Is It a Bird? Is it a Plane? - Detection of biological motion by Western scrub-jays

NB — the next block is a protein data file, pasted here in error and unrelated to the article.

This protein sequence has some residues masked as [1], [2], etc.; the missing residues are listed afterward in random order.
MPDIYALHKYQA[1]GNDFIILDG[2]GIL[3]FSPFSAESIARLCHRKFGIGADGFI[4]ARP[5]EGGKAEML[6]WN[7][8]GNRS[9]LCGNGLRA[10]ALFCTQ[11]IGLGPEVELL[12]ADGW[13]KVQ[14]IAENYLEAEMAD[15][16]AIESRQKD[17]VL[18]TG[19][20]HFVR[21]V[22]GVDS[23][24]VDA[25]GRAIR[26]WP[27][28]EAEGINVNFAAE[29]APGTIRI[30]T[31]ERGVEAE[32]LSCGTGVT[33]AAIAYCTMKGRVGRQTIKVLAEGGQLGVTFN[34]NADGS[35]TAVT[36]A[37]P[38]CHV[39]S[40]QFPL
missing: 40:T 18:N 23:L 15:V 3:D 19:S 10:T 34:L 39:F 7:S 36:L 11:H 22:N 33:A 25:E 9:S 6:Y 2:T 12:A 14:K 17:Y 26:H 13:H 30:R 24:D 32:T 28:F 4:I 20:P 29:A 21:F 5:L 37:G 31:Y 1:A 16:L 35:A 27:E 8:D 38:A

<p>Western Scrub-jays take into account what others can see and hear when protecting their hidden caches from potential pilferers, suggesting that they may have Theory of Mind-like abilities. In humans, the ability to detect biological motion precedes the development of Theory of Mind and may be an important prerequisite for it. Human infants attend to point-light animation sequences depicting human movement from an early age, preferring it to sequences depicting non-biological, random movement. In this study, we addressed the question of whether or not Western scrub-jays would show a similar preference to observe biological motion patterns compared to a random motion pattern. Birds had access to two peepholes, allowing them to choose between random motion and three different types of biological motion patterns: a biological motion of another scrub-jay (Experiment 1), a familiar biological motion pattern of a cat walking (Experiment 2) and an unfamiliar biological motion pattern of a horse (Experiment 3). Across all three experiments, scrub-jays did not reliably prefer to observe biological motion. One interpretation is that a preference for biological motion patterns might not be associated with Theory of Mind-like abilities in scrub-jays.  </p>